The TSA (Transpacific Stabilization Agreement) web-site now details the basis they will use for calculating bunker surcharges, or bunker adjustment factors (BAF).
(UPDATE - I just realized they are calling this a bunker fuel charge. Next thing you know they will implement a ship cost charge.)
Personally, I think this exercise is mainly for the carriers to understand what they should be charging, more than for the customers.
Steamship lines have been making so much money the last few years, probably no one has been worried about their "cost accounting" guidelines. They have been more worried about finding space for all the cargo coming their way, and of course, with that whole supply/demand thing working, the rates just kept going up.
When the bottom fell out of the market, whoever set the prices just did their best, probably without having the tools to really know their costs.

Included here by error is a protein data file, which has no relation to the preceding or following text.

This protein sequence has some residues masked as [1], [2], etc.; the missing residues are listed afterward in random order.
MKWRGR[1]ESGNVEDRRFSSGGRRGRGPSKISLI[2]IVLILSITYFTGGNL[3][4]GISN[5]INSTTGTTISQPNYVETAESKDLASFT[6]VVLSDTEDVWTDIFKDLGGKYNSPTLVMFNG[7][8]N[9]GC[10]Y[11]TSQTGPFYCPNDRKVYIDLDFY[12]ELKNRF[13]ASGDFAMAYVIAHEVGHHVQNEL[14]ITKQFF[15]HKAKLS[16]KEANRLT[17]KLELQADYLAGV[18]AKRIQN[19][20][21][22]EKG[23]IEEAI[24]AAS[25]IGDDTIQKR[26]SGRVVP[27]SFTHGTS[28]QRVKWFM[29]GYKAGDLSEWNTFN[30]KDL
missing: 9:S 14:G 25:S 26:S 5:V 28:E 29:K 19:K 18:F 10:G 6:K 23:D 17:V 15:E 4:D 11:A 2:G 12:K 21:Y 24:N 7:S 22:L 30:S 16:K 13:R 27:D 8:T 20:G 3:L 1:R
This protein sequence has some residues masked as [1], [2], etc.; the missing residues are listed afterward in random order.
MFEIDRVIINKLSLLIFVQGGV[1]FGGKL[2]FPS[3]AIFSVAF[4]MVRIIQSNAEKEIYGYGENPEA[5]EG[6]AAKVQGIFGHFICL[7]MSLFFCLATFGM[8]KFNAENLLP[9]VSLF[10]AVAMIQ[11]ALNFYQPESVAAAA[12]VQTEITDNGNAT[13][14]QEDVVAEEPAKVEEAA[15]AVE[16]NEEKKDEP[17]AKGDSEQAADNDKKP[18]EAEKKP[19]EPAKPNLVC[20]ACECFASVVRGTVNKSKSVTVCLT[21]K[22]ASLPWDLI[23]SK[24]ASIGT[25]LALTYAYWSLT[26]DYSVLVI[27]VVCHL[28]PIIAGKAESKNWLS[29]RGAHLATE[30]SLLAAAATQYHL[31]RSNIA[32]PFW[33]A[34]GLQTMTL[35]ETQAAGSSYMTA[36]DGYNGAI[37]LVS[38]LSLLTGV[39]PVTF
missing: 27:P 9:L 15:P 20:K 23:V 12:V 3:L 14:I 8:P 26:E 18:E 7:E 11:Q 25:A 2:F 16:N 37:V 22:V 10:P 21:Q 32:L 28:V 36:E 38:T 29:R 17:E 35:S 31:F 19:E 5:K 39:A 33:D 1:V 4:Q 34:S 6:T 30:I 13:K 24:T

In my experience, liner carriers aren't very good about cost accounting. Of course, it is very difficult because it depends so much on utilization of each sailing.
It's the same problem for the airlines. Difference is, people can be enticed by really cheap rates. Cargo isn't.
Cargo volume doesn't improve when you drop the rates. Carriers cannot (generally) drop the rates so low as to close the deal between buyer and seller.
The TSA did their whole calculation based on bunker oil around 740.00 per metric ton. Today the price is around 260.00 per metric ton.
They might have shot themselves in the foot.